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Archive for Monday, October 1, 2001

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October 1, 2001

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Text messaging on cell phones catches on in U.S.

It's chatting without actually chatting. No annoying ring, or intrusive conversation. It's like getting an e-mail delivered right to your phone.

It's text messaging sending short text messages on wireless phones and it's a growing trend, industry experts say. Businesses especially like it to communicate with employees. It has taken off in Europe. In Asia and the Philippines, above, it's been popular for a while.

In the United States, however, text messaging is still in its infancy. By analysts' best estimates, about 2 percent of wireless customers use the service, sending 150 million messages every month.

In the United States, you can send a message only to someone with the same wireless carrier which may explain its low popularity. But in two years, that could change. Most wireless carriers are upgrading their networks, which will allow all cellular phone users to send short messages to each other regardless of carrier.

Coping via the Web

Innumerable sites have sprung to life to memorialize the terror attacks of Sept. 11. Here a few examples.

Interactive memorial: Comments posted throughout the day to this page at Time.com reflect views from "give peace a chance" to "This is A WORLD WIDE HOLY WAR." Readers are welcome to add their thoughts. www.time.com/time/nation/article/0,8599,174659,00.html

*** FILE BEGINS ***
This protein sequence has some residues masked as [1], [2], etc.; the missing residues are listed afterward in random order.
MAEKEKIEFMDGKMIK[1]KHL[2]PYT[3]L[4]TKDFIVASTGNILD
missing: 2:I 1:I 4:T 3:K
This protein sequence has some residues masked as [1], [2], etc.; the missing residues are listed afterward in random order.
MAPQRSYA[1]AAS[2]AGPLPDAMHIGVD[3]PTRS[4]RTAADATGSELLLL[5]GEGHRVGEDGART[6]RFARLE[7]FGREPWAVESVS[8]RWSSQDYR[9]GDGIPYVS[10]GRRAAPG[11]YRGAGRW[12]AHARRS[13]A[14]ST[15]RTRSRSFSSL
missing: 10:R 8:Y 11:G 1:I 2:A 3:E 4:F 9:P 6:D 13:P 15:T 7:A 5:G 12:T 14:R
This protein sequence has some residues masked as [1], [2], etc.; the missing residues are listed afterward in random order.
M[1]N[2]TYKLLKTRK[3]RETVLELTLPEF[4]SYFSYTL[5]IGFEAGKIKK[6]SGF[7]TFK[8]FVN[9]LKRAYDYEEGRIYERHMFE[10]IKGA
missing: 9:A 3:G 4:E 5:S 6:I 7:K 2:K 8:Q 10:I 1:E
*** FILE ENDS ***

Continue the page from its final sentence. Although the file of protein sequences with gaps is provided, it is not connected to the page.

Print the flag: Several sizes and styles of Old Glory are available here for printing. www.nutrifacts.com

Missing: CNN's gallery of photos of those missing from the Sept. 11 attacks is augmented with lists of confirmed victims. www.cnn.com/SPECIALS/2001/trade.center/missing

Afghanistan: The PBS NewsHour program keeps this page of ongoing coverage of Afghanistan. www.pbs.org/newshour/bb/asia/afghanistan/index.html

New Sonicblue digital music player shows quality

Sonicblue, one of the companies leading the revolution in digital music players, is betting on a new gadget RioVolt SP250. The RioVolt SP250 plays regular CD and recordable CD formats, which means you could carry more than six hours of high-quality MP3 music files while on the go.

Its rechargeable batteries last 15 hours and it has an FM tuner. It even comes with a nifty on-wire remote control, a leather case with a belt clip, two types of headphones and batteries that recharge inside the unit. It costs just $180, and is a "dream," says one reviewer.

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